Bulimia: More than 'Ox Hunger'
bulimia: more than "ox hunger"
It is estimated that one in four women in college have bulimia. One in four. It has become so common that some schools have been reported to have posted signs in the girls' bathrooms that say something along the lines of - "Please stop throwing up - you are destroying our piping system and backing things up!" (The acid that comes up from purging was eroding the schools' pipes.) I've also noticed that among the complaints of having to share a room on campus with someone, that one of them was dealing with a roommate who hogged the bathroom because he/she was throwing up or on the toilet constantly from laxative abuse.
Once a problem that was "too gross" to imagine has practically the whole country affected. When did throwing up "here and there" become so acceptable? When is this ever going to end?
words.of. experience: amanda
- Since the age of six I've had bad body image. I was always NOT RIGHT. Something was always fucked up with me. Either it was my hair or my feet or my nose, or my weight. I figured that if I could just be thinner, things would be better. If I could just lose some weight, I would be a different person with different friends and some different glamorous life. And so it started.
I didn't become immediately immersed in the idea of throwing up. Around that time I had gone off and on diets from the age of about 7 to 11, even though at that age you consider a diet really just telling people you are on one while never really changing your eating patterns. But one day I overheard some people talking about how they vomited what they ate just to keep their weight steady, and I figured that was a good idea. If food never fully went "in," I couldn't put anymore weight on. It was disgusting for me to imagine making myself vomit, but... I put my whole life into being the best, the thinnest, the winner, and if this made me drop some weight...
I hardly ever did it in the beginning. Just once in awhile, like once a month, but it gradually got worse. My parents always fought a lot and used me as a pawn to decide who was liked more, and I hated that. I found myself eating more and more around those times, and having to heave over a toilet just as many times to keep away the guilt. I stopped eating just three meals a day and instead skipped everything and only ate when I was upset. I then purged to "wash" the sins away and to help find some peace in myself. It didn't matter what I was upset over - food was there to help out, and so was purging.
About two years after starting, I was flipping between ten pound weight gains and losses just about daily. My face was constantly bloated along with my hands and feet. It was really hard for me to sleep, too. I was so moody that I turned a lot of people off, but I didn't really notice the changes. I still thought that throwing up daily or weekly was "fine." I didn't realize that what was going on was bulimia until my freshman year of college when a friend of mine brought it up. She helped me go and see a counselor, even though I then denied everything. That helped a little...
I'm now a senior and still fighting. People don't understand that this is an addiction. In the beginning you think you are fine, that there is no problem, and that you have control or that you only need to lose a "few more," but it bites you in the ass eventually. I'm going to group therapy and stuff, but I haven't found one on one therapist that I really like, so I just kind of try to fight the urges on my own. Some days are good, some days are really bad, but never in the middle. I hope that I can beat this one day, but it doesn't look like that'll happen anytime soon.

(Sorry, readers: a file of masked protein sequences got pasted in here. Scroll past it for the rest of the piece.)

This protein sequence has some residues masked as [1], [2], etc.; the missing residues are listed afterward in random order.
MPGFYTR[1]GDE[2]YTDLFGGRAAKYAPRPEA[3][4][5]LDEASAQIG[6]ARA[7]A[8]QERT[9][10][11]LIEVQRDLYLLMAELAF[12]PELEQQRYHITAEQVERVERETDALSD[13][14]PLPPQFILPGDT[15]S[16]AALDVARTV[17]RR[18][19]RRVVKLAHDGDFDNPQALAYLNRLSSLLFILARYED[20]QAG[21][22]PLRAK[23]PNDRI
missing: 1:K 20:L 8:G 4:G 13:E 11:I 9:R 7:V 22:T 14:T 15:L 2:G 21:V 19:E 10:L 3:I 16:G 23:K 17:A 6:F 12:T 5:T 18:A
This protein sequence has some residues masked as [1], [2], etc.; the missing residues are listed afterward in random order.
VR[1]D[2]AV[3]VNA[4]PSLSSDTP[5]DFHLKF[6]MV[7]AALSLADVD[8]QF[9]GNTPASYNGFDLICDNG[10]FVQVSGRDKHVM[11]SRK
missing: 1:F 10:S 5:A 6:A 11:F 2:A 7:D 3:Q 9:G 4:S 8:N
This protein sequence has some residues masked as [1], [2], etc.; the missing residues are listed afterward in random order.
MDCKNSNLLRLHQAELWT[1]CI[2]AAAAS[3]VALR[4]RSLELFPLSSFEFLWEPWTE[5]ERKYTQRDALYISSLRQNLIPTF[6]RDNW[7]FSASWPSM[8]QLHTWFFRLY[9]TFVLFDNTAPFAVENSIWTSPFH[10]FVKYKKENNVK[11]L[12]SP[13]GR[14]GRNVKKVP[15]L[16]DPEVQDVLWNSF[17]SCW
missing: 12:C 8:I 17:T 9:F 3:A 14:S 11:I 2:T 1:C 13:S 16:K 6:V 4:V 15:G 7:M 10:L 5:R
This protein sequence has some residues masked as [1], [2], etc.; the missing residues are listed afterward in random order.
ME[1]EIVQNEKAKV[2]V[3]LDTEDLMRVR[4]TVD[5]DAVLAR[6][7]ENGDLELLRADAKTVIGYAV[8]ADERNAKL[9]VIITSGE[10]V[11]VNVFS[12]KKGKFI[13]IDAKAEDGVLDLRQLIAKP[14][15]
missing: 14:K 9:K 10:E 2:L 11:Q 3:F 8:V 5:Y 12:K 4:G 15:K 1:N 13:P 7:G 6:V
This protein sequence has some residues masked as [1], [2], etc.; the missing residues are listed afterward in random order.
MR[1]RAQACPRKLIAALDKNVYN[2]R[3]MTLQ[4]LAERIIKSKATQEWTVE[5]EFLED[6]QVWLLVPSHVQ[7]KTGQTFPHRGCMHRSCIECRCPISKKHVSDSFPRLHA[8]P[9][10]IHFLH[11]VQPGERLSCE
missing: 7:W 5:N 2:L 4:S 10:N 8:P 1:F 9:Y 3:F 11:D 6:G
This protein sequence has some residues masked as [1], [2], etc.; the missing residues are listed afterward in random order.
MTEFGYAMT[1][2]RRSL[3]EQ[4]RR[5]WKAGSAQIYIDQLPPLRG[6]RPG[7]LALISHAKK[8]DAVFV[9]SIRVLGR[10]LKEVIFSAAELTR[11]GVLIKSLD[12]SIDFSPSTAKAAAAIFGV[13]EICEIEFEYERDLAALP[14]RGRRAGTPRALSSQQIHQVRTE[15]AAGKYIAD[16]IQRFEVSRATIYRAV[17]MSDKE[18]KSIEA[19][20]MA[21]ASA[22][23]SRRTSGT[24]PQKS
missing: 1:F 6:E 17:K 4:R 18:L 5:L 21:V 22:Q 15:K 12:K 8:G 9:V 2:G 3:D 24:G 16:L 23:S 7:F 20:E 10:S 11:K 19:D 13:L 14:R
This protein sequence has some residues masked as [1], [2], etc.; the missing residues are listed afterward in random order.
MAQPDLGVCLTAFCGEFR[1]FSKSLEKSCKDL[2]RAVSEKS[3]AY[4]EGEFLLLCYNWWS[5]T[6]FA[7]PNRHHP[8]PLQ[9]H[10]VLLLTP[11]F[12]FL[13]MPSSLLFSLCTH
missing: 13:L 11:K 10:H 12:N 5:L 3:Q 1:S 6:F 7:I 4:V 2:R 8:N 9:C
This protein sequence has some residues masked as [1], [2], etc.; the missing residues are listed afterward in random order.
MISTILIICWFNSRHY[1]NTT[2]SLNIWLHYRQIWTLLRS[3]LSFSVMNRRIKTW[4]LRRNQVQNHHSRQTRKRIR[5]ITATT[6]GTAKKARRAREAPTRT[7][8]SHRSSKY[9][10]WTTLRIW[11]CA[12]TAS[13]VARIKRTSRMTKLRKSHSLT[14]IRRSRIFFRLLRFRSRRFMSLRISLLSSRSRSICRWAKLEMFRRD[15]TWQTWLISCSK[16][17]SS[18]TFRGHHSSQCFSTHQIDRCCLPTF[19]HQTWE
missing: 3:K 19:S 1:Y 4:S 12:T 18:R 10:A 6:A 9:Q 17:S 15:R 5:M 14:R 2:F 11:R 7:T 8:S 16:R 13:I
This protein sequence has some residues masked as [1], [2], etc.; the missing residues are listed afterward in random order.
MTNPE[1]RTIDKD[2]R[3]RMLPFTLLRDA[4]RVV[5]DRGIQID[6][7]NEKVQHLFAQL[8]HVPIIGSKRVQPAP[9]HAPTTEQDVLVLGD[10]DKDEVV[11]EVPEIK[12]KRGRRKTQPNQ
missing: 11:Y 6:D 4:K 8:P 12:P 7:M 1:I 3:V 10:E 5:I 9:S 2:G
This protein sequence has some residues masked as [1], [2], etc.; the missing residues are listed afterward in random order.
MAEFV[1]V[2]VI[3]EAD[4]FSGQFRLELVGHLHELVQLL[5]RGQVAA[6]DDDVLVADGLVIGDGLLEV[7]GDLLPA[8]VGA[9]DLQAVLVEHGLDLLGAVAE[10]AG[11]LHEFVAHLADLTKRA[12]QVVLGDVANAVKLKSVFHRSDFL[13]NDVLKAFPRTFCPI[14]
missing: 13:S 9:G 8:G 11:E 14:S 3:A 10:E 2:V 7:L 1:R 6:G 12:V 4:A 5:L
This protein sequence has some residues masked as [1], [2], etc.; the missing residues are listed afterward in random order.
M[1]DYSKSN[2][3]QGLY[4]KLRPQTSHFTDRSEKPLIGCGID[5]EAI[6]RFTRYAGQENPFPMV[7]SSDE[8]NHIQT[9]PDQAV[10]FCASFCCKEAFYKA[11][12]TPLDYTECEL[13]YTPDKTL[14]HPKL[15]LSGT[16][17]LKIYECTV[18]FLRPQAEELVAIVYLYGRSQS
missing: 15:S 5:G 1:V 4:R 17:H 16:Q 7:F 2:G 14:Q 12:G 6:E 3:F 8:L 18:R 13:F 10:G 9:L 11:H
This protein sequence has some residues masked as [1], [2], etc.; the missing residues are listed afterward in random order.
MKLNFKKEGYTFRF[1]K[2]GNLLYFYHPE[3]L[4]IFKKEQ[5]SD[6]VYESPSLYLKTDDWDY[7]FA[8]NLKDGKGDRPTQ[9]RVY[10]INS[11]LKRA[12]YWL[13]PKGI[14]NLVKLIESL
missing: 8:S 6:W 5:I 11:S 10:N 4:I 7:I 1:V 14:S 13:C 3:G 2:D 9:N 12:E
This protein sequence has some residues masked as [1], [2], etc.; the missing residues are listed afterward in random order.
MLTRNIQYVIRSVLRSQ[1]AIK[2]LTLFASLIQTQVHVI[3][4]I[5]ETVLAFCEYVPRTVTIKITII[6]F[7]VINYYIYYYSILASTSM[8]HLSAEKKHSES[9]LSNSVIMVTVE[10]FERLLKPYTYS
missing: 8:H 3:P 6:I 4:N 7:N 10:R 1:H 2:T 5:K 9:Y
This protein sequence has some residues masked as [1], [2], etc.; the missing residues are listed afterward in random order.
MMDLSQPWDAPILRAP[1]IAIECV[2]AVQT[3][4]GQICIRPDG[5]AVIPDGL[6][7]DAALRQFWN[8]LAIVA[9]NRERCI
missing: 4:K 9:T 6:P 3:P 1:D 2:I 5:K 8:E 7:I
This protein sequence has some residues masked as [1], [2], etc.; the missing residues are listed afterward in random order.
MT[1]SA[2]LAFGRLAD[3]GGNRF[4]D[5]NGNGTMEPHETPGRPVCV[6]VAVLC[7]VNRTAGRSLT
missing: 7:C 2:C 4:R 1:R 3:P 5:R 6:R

Bulimia is Latin, meaning "ox hunger." There has been research done showing that bulimia first began in the middle ages when people in celebration gorged on food and then induced vomiting so that they could go back to the party and eat more with their friends. However, bulimia is not about purging for the sake of having to go back to a celebration. It's about emotional pain more than anything. Frighteningly, 2-4% of the population suffers from this, including 20% of high school girls. These statistics don't include the large amount of people who don't go for treatment, either.
The typical person vulnerable to developing bulimia hides what they feel inside frequently and is a people pleaser. More so than with cases of anorexia those vulnerable to bulimia care deeply about what others think about them. A past history of on and off dieting is common, as well as problems controlling their impulses. Often people vulnerable to bulimia tend to experience more irrational and erratic emotions than those with anorexia, which leads to the problem of controlling the impulses of dieting, and binging and purging.
Just as with anorexia, society gives the impression that to be liked (something the person vulnerable craves) you have to be thin. To be thin equals power and respect and money and love and attention. That alone can trigger bulimia, and because those vulnerable to developing this eating disorder veer from one extreme to another in every aspect of life, they eventually plunge head into the problem.
Something so powerful and deadly as bulimia is not based around mere society, however. In the family of someone vulnerable there is usually chaos. Emotions are erratic and scattered and the person isn't taught how to deal with things very well. It is often noted in bulimia cases that the mother has been the type to diet constantly herself, and more so than anorexia there tends to be a past history of sexual abuse.
Somewhere the feelings of unworthiness and failure build and erode the person's self-esteem, whether that be the person feeling inadequate in the eyes of their parents or perhaps even the eyes of a significant other. Food brings comfort at first, but then eventually guilt over having eaten the food hits the person, and purging brings relief into the person's body and mind. Purging also creates a false sense of control, as well. Knowing that they can basically eat what they want and just bring it all up later helps the person feel better and in control of what they allow their bodies to have and digest.